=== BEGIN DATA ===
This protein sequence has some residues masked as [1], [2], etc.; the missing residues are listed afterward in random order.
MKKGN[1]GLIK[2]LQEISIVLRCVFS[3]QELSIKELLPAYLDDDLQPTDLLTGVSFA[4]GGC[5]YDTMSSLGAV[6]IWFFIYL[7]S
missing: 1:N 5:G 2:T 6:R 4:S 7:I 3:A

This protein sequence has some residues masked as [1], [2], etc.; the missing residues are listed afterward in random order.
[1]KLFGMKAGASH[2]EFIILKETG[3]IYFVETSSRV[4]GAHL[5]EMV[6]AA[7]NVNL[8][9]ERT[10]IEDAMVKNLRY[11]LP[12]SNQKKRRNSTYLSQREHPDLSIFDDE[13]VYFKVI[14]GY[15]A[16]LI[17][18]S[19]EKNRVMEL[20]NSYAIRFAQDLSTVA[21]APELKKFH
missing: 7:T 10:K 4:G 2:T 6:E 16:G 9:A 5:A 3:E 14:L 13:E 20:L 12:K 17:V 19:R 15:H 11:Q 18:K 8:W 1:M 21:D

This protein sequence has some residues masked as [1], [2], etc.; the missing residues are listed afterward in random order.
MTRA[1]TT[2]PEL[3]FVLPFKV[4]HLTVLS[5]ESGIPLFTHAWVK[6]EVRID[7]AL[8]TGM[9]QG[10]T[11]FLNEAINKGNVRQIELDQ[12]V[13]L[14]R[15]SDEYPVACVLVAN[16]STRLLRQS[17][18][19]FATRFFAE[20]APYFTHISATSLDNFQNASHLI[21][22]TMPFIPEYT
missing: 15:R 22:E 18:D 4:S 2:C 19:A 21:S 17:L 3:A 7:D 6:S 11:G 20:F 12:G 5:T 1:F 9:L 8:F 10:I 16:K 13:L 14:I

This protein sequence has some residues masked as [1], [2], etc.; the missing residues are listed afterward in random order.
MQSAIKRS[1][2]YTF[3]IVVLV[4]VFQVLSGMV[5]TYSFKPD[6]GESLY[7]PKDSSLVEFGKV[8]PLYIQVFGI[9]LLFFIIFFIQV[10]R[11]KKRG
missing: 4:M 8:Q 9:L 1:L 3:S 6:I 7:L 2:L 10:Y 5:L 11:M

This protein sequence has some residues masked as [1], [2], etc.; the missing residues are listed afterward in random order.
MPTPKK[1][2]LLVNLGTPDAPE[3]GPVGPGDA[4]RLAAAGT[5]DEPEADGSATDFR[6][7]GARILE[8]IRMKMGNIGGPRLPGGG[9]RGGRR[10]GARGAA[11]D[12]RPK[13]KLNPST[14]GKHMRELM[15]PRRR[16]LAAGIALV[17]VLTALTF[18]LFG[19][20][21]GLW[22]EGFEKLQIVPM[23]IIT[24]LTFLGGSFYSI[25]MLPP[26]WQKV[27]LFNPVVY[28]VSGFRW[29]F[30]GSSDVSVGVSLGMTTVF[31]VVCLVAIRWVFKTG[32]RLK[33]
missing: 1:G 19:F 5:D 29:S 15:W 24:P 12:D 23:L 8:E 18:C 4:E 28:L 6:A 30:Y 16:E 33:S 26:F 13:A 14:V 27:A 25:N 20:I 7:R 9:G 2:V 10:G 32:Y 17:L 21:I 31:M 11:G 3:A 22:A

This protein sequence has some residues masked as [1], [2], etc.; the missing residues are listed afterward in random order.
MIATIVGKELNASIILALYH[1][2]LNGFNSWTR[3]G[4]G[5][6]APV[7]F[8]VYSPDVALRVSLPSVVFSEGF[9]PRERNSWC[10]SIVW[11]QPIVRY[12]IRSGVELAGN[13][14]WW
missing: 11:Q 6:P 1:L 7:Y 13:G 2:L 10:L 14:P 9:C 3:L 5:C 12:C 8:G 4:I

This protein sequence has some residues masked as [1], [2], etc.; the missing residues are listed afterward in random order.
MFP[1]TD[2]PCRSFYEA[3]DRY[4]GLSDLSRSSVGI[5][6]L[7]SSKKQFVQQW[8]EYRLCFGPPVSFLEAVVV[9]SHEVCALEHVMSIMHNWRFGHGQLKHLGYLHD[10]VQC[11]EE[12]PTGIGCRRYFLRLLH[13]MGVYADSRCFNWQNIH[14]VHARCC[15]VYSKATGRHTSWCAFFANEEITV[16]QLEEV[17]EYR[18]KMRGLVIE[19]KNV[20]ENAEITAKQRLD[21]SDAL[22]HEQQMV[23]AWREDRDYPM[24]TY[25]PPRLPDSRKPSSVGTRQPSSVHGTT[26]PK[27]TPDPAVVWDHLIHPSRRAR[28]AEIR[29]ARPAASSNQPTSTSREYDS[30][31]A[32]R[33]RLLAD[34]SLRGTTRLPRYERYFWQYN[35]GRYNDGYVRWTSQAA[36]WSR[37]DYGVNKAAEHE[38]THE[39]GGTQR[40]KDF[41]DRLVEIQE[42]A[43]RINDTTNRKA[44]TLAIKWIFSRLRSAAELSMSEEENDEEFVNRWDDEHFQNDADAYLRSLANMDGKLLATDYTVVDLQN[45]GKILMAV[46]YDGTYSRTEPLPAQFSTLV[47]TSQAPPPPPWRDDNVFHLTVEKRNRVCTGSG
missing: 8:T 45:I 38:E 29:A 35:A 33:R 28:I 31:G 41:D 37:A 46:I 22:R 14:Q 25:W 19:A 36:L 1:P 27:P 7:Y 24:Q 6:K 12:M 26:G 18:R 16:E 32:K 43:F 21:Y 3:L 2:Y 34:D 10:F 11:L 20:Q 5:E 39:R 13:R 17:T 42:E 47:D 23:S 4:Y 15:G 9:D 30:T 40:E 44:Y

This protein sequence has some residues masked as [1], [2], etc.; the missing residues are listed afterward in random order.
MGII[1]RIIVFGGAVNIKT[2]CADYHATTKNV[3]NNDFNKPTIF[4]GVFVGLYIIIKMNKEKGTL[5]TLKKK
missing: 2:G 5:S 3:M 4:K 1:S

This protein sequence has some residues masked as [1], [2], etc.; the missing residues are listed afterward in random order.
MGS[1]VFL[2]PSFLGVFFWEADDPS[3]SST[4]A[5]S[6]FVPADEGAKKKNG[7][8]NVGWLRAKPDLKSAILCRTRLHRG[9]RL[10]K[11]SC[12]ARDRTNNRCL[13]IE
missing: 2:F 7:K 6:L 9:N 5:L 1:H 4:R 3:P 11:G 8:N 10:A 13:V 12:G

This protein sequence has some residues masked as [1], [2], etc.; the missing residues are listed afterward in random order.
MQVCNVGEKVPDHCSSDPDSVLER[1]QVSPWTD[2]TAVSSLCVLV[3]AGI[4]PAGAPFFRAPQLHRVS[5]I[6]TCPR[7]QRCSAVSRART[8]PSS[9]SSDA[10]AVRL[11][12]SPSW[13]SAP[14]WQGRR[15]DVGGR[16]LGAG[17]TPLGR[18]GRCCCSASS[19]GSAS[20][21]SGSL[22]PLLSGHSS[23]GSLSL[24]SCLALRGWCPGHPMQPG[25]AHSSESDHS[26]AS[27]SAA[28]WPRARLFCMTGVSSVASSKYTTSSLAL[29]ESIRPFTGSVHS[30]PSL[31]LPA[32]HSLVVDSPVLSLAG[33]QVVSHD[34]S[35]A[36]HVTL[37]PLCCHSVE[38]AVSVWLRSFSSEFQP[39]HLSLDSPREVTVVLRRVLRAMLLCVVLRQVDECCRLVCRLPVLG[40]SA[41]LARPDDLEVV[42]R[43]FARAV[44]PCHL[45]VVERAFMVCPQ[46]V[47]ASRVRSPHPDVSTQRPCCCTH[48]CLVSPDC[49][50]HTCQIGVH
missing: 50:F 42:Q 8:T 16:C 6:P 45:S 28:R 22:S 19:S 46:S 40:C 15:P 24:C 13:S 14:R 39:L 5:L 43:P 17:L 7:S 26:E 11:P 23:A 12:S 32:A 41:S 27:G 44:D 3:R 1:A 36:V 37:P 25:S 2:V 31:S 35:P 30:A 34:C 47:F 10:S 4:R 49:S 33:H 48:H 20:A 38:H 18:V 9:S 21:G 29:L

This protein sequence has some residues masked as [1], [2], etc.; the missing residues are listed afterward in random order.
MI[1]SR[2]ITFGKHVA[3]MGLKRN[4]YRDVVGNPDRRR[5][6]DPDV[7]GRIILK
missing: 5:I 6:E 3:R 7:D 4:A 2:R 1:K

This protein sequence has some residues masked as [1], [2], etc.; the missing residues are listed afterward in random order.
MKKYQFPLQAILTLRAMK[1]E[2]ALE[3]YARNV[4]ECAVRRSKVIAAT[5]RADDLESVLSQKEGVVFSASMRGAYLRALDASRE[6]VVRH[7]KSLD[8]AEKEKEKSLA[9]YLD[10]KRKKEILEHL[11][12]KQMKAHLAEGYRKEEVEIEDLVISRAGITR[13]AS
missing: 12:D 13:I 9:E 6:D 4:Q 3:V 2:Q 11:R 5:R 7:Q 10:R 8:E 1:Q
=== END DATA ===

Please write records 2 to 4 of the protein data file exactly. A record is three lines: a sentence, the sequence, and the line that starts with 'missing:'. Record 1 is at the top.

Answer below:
This protein sequence has some residues masked as [1], [2], etc.; the missing residues are listed afterward in random order.
[1]KLFGMKAGASH[2]EFIILKETG[3]IYFVETSSRV[4]GAHL[5]EMV[6]AA[7]NVNL[8][9]ERT[10]IEDAMVKNLRY[11]LP[12]SNQKKRRNSTYLSQREHPDLSIFDDE[13]VYFKVI[14]GY[15]A[16]LI[17][18]S[19]EKNRVMEL[20]NSYAIRFAQDLSTVA[21]APELKKFH
missing: 7:T 10:K 4:G 2:T 6:E 16:G 9:A 5:A 3:E 14:L 13:E 20:L 12:K 17:V 19:R 15:H 11:Q 18:K 8:W 1:M 21:D

This protein sequence has some residues masked as [1], [2], etc.; the missing residues are listed afterward in random order.
MTRA[1]TT[2]PEL[3]FVLPFKV[4]HLTVLS[5]ESGIPLFTHAWVK[6]EVRID[7]AL[8]TGM[9]QG[10]T[11]FLNEAINKGNVRQIELDQ[12]V[13]L[14]R[15]SDEYPVACVLVAN[16]STRLLRQS[17][18][19]FATRFFAE[20]APYFTHISATSLDNFQNASHLI[21][22]TMPFIPEYT
missing: 15:R 22:E 18:D 4:S 2:C 19:A 21:S 17:L 3:A 7:D 6:S 11:G 20:F 12:G 5:T 1:F 9:L 8:F 10:I 16:K 13:L 14:I

This protein sequence has some residues masked as [1], [2], etc.; the missing residues are listed afterward in random order.
MQSAIKRS[1][2]YTF[3]IVVLV[4]VFQVLSGMV[5]TYSFKPD[6]GESLY[7]PKDSSLVEFGKV[8]PLYIQVFGI[9]LLFFIIFFIQV[10]R[11]KKRG
missing: 4:M 8:Q 9:L 1:L 3:S 6:I 7:L 2:L 10:Y 5:L 11:M